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Excavating Murder
By Hilary Williamson (April 2010)

Amelia Peabody's EgyptDorothy Sayers once said that 'There certainly does seem a possibility that the detective story will come to an end, simply because the public will have learnt all the tricks' - which helps explain the proliferation of mystery sub-genres from those featuring talking animals to ghostly sidekicks to location, location, location settings. And old bones combine with modern murder into fascinating new tricks for authors of the popular sub-genre of archeological mysteries.

Tomb of the Golden BirdThe grandmaster of the sub-genre, Elizabeth Peters, holds a PhD in Egyptology. She has carried several generations of readers - and several generations of Emersons - to Amelia Peabody's Egypt for plenty of Victorian (continuing through World War I) mayhem and mystery in her long-running series starring irrepressible early feminist Amelia Peabody and her ever expanding extended family, the most notable members being her 'Father of Curses' husband Emerson and his master criminal/master spy brother Sethos. They venture to Palestine in her 19th episode, A River in the Sky.
The Orkney Scroll
Another early writer of archeological mysteries, Lyn Hamilton, combines her modern digs with remarkable locations all around the world for her lead, Canadian antiques dealer Lara McClintoch. I enjoy this cozy series for its archeological insights and travel descriptions (of places including Hungary, Ireland, Malta, Mexico, Peru, Scotland, Thailand and Tunisia) even more than the fairly humdrum mysteries that Lara solves.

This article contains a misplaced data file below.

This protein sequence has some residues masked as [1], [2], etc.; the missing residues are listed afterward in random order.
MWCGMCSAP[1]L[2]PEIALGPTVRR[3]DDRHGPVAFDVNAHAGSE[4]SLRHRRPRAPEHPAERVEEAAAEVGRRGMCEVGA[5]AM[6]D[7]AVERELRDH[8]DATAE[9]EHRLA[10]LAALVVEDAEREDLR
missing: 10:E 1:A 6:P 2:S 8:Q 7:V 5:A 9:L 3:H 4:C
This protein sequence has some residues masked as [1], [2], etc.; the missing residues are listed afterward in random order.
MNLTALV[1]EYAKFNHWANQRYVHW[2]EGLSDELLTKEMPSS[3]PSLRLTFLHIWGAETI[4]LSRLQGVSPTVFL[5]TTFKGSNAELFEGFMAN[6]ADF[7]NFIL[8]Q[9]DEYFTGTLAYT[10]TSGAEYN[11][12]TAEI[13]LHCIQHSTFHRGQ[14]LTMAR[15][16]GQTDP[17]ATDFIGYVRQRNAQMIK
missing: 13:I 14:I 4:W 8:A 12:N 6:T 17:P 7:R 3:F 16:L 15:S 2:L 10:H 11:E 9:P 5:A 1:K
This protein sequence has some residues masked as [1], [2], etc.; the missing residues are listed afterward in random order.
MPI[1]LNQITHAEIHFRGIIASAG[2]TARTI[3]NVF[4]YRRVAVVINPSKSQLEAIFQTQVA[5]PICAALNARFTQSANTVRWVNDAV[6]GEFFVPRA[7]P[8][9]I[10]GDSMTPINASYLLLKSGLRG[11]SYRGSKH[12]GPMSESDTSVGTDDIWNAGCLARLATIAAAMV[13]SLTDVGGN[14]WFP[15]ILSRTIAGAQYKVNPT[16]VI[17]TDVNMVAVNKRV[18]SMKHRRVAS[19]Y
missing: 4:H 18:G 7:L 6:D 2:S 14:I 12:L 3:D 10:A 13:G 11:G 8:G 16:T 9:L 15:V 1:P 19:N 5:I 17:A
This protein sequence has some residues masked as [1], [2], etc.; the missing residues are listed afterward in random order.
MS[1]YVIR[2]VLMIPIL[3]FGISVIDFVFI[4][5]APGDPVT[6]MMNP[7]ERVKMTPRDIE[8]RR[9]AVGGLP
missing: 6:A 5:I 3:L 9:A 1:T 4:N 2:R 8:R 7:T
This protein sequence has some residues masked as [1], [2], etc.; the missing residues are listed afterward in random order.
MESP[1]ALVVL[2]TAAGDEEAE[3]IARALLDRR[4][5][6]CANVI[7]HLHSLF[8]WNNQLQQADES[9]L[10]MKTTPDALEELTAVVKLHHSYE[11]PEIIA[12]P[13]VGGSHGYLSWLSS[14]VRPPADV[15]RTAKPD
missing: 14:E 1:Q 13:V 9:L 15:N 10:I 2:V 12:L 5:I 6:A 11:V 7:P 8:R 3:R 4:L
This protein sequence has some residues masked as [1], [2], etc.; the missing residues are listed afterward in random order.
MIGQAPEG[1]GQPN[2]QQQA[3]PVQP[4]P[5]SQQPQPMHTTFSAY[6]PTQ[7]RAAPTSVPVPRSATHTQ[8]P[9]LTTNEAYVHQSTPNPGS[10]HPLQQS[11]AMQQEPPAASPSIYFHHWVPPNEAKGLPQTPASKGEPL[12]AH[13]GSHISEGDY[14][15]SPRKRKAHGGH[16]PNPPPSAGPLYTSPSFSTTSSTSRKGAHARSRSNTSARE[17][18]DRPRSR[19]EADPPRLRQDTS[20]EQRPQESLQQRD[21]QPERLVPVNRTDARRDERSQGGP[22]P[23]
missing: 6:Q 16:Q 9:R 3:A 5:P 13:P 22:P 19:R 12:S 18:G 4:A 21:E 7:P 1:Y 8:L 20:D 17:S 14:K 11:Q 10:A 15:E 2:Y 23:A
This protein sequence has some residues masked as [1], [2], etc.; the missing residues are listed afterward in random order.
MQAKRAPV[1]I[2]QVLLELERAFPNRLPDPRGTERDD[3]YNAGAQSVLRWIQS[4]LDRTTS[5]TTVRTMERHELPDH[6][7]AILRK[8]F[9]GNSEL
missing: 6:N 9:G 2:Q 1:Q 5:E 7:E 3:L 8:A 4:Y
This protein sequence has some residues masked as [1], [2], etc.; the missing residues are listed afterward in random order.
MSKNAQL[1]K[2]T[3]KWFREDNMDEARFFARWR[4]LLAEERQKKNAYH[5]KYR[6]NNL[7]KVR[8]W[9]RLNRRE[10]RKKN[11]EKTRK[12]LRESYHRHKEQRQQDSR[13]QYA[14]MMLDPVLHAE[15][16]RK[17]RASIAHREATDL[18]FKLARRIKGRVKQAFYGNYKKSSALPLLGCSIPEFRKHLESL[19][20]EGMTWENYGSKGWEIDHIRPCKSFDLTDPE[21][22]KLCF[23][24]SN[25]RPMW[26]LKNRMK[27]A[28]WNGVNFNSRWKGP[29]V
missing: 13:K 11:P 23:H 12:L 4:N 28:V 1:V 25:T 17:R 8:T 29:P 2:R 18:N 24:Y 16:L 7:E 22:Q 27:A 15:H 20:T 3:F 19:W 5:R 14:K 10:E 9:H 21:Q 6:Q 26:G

Tomb of ZeusOf course Barbara Cleverly has been around for a while, but has only recently joined the mystery writing dig gig in her 1920s series starring spirited keen amateur archaeologist Laetitia Talbot (who shares some, but definitely not all, of Amelia's qualities). The first episode, The Tomb of Zeus, was set in Crete and the latest, A Darker God, in Athens. These are good historical mysteries immersed in intriguing archeological excavation and speculation.

Gold of ThraceOther authors of cozy archeological mysteries include Aileen G. Baron (who also holds a Ph.D in archeology and writes about Lily Sampson and Tamar Saticoy in mid twentieth century Palestine, Morocco, Turkey and Switzerland); Dana Cameron (another professional archeologist who writes about Emma Fielding digging mainly in the Eastern United States); and Mary Anna Evans (whose modern series stars tiny, iron-willed archeologist Faye Longchamp, based in Florida).

The Janus StoneI can't leave the subject without mentioning outstanding newcomer Elly Griffiths, who has now given us two eerie British archeological mysteries - The Crossing Places and The Janus Stone - starring a delightful heroine, Ruth Galloway, who lectures in forensic archaeology at the University of North Norfolk. Ruth is independent, overweight, and content to live alone - though her fling with DCI Harry Nelson certainly has unintended consequences. Griffiths' books offer compelling mysteries, colorful characters, and surprises around every standing stone.

If you're a mystery fan and enjoy authors who excavate murder and mayhem along with old bones and ancient artifacts, then dig into these series, both historical and modern, with settings all around the world. Keep learning new mystery tricks, and have a look also at our previous columns on Egypt Revealed and Digging into the Past.
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